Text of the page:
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As always, Johannes Anyuru writes an incredibly rhythmic, lyrical and image-rich prose which despite the ongoing violence is also devastatingly beautiful and suggestive. /… / Then again, it is a novel written from within literature itself. It is Walter Benjamin meets Paul Virilio, meets Donna Haraway, it is streams of consciousness full of verve and slang, mixed with hearty, lust-filled doses of Harry Martinson’s space epos Aniara. Goddamnit, it is an author who has managed to surpass himself.
… a scorching contemporary novel, portraying several of the most frightening tendencies of the present: above all how fear and hatred always interplay, and how right now they breed and feed terrorism and fascism. /… / This is a novel that you can read on different levels at the same time. “The Rabbit Yard” is political pamphlet, futuristic dystopia and a personal book of thoughts all at once. Above all it shifts my gaze just enough so that I can see the here and now in a new way, or rather, it makes me feel and understand the present in another way. /… / The novel becomes an almost physical experience – a fist punch. I wish this novel reaches a wide audience. It has a message that is more than pressing, and it succeeds with what all great art should do – to change and deepen the image of reality.
The Rabbit Yard is just as urgently incisive as the present situation. You need to try to understand. You need to think. You need to talk. Otherwise, we will all drown in the future tears of our children. /… / An overwhelming tale of our time.
Anyuru shifts from the outset as a contemporary political thriller, to a visionary, futuristic dystopia, kindred with Orwell’s 1984 and Harry Martinson’s Aniara. /…/ The story takes my breath away. It is the poet Johannes Anyuru’s nuance-rich language that makes this time travel possible. In it there is room for worry, sorrow, dreams, melancholy, anger, beauty and also openings towards the unspeakable and unknown. /…/  Johannes Anyuru’s elaborate tale of the future is chilling, and like all dystopian futuristic novels, it concerns our own time. His novel, both poetically as well as politically, cuts right through our problematic present, with ISIS, terrorism, right-wing extremism and nationalism, yet it ends in the assurance that we can influence our future to take a completely different direction. Therein lies the hope of the novel.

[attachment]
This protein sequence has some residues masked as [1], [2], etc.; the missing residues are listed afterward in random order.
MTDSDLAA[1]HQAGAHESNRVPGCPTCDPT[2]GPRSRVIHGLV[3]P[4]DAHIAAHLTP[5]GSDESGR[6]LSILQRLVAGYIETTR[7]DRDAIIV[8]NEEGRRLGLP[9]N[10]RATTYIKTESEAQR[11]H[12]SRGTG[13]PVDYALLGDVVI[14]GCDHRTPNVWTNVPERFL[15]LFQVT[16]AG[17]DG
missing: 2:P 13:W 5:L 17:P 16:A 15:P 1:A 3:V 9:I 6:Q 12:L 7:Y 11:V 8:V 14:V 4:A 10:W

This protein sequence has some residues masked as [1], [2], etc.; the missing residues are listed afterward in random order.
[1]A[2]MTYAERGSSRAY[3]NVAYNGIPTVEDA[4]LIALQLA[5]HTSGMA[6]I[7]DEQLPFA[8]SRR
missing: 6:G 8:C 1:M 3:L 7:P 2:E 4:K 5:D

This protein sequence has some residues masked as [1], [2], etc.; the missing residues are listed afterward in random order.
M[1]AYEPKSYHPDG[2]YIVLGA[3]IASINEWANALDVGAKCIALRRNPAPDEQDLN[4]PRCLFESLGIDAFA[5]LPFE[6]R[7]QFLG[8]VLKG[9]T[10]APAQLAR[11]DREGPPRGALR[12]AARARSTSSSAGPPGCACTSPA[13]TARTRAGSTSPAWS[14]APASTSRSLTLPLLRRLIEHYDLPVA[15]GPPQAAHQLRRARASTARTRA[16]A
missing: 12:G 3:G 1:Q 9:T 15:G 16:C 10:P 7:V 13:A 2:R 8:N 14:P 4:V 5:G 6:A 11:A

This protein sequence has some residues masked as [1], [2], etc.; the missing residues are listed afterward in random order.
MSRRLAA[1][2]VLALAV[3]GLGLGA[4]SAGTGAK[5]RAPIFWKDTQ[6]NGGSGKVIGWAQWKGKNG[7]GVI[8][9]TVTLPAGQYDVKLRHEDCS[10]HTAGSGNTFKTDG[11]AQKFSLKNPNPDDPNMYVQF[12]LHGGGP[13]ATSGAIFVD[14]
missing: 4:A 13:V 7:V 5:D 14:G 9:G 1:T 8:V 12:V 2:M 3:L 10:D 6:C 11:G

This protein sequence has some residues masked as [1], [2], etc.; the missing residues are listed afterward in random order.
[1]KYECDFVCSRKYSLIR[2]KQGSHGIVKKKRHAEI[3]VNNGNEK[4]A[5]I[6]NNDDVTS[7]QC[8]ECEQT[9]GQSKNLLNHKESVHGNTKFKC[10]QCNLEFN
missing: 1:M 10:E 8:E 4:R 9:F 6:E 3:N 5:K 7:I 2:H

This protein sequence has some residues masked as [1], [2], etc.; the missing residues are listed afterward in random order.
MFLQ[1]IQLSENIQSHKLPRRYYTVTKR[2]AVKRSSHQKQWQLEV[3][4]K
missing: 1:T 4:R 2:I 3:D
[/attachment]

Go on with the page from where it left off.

Johannes Anyuru (b. 1979) is a poet, novelist and playwright. He made his debut in 2003 with the critically acclaimed collection of poems Only The Gods Are New.

A Storm Blew in From Paradise (2012) was based on his own father's life and marked an important breakthrough in Anyuru's authorship. It received rave reviews, reached the #1 spot on the critics' lists and was awarded and shortlisted for several prestigious literary prizes.

The Rabbit Yard (2017) was a huge success, both critically and commercially, and was awarded the August Prize. Translation rights have been sold to twelve territories and film rights have been acquired by Momento Film.